Subject(s)
COVID-19 , Extracorporeal Membrane Oxygenation , Intensive Care Units , Pulmonary Embolism , Renal Insufficiency , Respiratory Distress Syndrome , COVID-19/epidemiology , COVID-19/physiopathology , COVID-19/therapy , Cohort Studies , Extracorporeal Membrane Oxygenation/adverse effects , Extracorporeal Membrane Oxygenation/methods , Extracorporeal Membrane Oxygenation/statistics & numerical data , Female , France/epidemiology , Humans , Intensive Care Units/organization & administration , Intensive Care Units/statistics & numerical data , Male , Middle Aged , Outcome and Process Assessment, Health Care , Pulmonary Embolism/epidemiology , Pulmonary Embolism/etiology , Renal Insufficiency/epidemiology , Renal Insufficiency/etiology , Renal Insufficiency/therapy , Respiratory Distress Syndrome/therapy , Respiratory Distress Syndrome/virology , SARS-CoV-2 , Survival Analysis
3.
Transplantation ; 105(9): 2119-2123, 2021 09 01.
Article in English | MEDLINE | ID: covidwho-1240980

ABSTRACT

BACKGROUND: Belatacept may impair humoral immunity, impacting the effectiveness of SARS-CoV-2 mRNA vaccines in transplant recipients. We investigated immunogenicity after SARS-CoV-2 mRNA vaccines in kidney transplant recipients who are and are not taking belatacept. METHODS: Participants were recruited between December 9, 2020, and April 1, 2021. Blood samples were collected after dose 1 and dose 2 (D1, D2) and analyzed using either an anti-SARS-CoV-2 enzyme immunoassay against the S1 domain of the SARS-CoV-2 spike protein or immunoassay against the receptor-binding domain of the SARS-CoV-2 spike protein. Stabilized inverse probability of treatment weights was used to compare immunogenicity, and a weighted logistics regression was used to calculate fold change of positive response. RESULTS: Among the 609 participants studied, 24 (4%) were taking belatacept. After dose 1, 0/24 (0%) belatacept patients had detectable antibodies, compared with 77 of 568 (14%) among the equivalent nonbelatacept population (P = 0.06). After dose 2, 1/19 (5%) belatacept patients had detectable antibodies, compared with 190/381 (50%) among the equivalent nonbelatacept population (P < 0.001). Belatacept use was associated with 16.7-fold lower odds of having a positive post-D2 titer result (P < 0.01). CONCLUSIONS: Additional measures need to be explored to protect kidney transplant recipients taking belatacept. Best safety practices should be continued despite vaccination among this population.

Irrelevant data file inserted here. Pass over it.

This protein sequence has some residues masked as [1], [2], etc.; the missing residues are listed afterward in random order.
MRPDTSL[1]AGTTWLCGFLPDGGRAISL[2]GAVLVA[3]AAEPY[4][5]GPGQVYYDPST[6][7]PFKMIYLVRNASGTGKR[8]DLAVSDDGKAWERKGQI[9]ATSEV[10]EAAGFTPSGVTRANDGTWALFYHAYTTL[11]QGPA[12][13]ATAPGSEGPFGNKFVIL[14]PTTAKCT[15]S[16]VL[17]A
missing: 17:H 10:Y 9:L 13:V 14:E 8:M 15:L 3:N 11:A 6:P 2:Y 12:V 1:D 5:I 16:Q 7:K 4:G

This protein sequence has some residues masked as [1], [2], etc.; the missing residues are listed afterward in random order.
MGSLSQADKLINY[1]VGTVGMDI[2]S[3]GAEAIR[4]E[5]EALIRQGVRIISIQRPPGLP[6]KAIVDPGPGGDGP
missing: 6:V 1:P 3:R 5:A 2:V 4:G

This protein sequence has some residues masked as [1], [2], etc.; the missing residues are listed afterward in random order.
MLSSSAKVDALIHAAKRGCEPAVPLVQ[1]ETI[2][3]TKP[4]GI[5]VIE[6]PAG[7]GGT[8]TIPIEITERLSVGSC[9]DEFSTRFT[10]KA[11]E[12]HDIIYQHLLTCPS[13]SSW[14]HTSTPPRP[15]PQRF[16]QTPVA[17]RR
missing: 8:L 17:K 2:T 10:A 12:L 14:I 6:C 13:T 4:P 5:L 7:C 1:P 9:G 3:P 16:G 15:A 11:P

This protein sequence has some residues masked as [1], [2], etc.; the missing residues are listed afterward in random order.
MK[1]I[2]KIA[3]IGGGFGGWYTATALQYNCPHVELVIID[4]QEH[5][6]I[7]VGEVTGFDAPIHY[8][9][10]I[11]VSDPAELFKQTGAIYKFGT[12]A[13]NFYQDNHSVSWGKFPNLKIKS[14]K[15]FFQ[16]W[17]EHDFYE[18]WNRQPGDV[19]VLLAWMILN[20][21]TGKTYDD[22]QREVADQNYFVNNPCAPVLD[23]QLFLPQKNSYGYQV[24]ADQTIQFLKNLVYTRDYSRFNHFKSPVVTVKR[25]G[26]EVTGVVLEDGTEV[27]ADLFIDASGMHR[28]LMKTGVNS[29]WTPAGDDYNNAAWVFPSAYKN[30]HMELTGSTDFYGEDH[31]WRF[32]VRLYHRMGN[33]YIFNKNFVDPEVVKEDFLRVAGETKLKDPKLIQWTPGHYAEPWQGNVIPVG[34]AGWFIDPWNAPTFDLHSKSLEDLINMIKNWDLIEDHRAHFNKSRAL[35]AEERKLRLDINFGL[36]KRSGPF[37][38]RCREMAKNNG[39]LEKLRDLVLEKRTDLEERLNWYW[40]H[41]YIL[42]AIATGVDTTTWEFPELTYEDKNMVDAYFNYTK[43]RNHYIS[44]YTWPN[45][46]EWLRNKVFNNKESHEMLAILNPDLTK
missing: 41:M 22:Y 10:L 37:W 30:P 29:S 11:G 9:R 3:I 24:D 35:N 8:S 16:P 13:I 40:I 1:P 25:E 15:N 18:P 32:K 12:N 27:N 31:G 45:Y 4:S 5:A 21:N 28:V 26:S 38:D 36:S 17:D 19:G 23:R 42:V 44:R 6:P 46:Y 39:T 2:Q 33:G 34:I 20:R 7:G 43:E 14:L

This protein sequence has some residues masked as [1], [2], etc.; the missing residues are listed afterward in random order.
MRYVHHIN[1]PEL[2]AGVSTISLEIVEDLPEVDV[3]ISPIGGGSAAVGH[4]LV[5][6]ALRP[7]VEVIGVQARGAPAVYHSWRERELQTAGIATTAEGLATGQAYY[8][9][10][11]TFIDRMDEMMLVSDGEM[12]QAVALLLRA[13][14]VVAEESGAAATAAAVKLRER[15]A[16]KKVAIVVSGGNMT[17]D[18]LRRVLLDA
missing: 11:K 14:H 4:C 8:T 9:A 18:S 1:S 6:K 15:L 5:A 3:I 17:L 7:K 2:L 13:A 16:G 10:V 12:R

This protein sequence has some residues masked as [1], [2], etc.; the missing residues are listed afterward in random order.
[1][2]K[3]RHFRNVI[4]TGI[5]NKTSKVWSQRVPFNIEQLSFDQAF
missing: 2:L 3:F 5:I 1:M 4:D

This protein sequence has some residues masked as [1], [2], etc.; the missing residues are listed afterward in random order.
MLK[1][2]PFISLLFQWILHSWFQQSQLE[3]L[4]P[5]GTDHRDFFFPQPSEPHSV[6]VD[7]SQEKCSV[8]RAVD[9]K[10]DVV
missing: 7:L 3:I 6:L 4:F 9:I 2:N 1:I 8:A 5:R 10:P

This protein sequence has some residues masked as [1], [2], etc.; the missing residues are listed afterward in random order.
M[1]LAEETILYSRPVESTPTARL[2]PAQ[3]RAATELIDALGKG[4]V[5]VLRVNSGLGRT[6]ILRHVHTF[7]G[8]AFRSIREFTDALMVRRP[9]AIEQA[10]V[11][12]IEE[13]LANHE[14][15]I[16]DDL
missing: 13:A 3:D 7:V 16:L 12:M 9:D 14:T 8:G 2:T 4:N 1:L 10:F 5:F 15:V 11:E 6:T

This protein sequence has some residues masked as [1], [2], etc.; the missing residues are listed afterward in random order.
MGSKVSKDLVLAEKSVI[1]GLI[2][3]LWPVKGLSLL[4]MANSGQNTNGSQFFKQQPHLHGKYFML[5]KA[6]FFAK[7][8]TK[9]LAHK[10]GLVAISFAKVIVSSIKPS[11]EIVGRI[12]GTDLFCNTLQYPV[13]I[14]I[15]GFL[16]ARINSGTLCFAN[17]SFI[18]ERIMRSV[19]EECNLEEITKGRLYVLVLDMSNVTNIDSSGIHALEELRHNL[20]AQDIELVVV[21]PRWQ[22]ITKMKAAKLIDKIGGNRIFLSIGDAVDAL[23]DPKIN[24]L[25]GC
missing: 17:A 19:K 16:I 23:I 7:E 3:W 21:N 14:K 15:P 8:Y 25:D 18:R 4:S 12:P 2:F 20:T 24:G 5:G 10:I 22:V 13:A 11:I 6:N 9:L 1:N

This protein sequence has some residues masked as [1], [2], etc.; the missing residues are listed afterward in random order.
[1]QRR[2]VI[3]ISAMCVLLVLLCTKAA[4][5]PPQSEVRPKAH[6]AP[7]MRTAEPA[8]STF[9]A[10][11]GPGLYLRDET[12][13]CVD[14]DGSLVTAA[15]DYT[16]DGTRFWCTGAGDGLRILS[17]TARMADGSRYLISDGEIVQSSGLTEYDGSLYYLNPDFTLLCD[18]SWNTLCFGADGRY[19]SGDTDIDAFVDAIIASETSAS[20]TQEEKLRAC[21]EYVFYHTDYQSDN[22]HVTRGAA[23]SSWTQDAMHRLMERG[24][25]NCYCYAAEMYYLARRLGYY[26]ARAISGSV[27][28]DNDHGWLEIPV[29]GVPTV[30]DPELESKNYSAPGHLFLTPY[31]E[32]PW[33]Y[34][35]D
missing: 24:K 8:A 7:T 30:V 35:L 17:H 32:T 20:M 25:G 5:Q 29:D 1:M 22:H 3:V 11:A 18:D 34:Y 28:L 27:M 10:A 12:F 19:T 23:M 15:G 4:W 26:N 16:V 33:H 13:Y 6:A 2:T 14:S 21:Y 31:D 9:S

Subject(s)
Abatacept/pharmacology , COVID-19/epidemiology , Graft Rejection/immunology , Immunity, Humoral , Kidney Transplantation/adverse effects , RNA, Viral/analysis , Renal Insufficiency/surgery , Aged , Antibodies, Viral/blood , Comorbidity , Female , Follow-Up Studies , Graft Rejection/drug therapy , Humans , Immunosuppressive Agents/pharmacology , Male , Middle Aged , Pandemics , Renal Insufficiency/epidemiology , Retrospective Studies , SARS-CoV-2/genetics , SARS-CoV-2/immunology
4.
Hepatol Int ; 15(3): 766-779, 2021 Jun.
Article in English | MEDLINE | ID: covidwho-1171634

ABSTRACT

OBJECTIVE: Coronavirus disease 2019 [COVID-19] infection in patients with chronic liver disease [CLD] may precipitate acute-on-chronic liver failure [ACLF]. In a large multi-center cohort of COVID-19-infected patients, we aim to analyze (1) the outcomes of patients with underlying CLD [with and without cirrhosis] and (2) the development and impact of ACLF on in-hospital mortality. DESIGN: We identified 192 adults with CLD from among 10,859 patients with confirmed COVID-19 infection (admitted to any of 12 hospitals in a New York health care system between March 1, 2020 and April 27, 2020). ACLF was defined using the EASL-CLIF Consortium definition. Patient follow-up was through April 30, 2020, or until the date of discharge, transfer, or death. RESULTS: Of the 84 patients with cirrhosis, 32 [38%] developed ACLF, with respiratory failure [39%] and renal failure [26%] being the most common. Hispanic/Latino ethnicity was particularly at higher risk of in-hospital mortality [adjusted HR 4.92, 95% 1.27-19.09, p < 0.02] in cirrhosis despite having lower risk of development of ACLF [HR 0.26, 95% CI 0.08-0.89, p = 0.03]. Hypertension on admission predicted development of ACLF [HR 3.46, 95% CI 1.12-10.75, p = 0.03]. In-hospital mortality was not different between CLD patients with or without cirrhosis [p = 0.24] but was higher in those with cirrhosis who developed ACLF [adjusted HR 9.06, 95% CI 2.63-31.12, p < 0.001] with a trend for increased mortality by grade of ACLF [p = 0.002]. There was no difference in in-hospital mortality between the CLD cohort compared to matched control without CLD (log rank, p = 0.98) and between the cirrhosis cohort compared to matched control without cirrhosis (log rank, p = 0.51). CONCLUSION: Development of ACLF is the main driver of increased in-hospital mortality in hospitalized patients with COVID-19 infection and cirrhosis.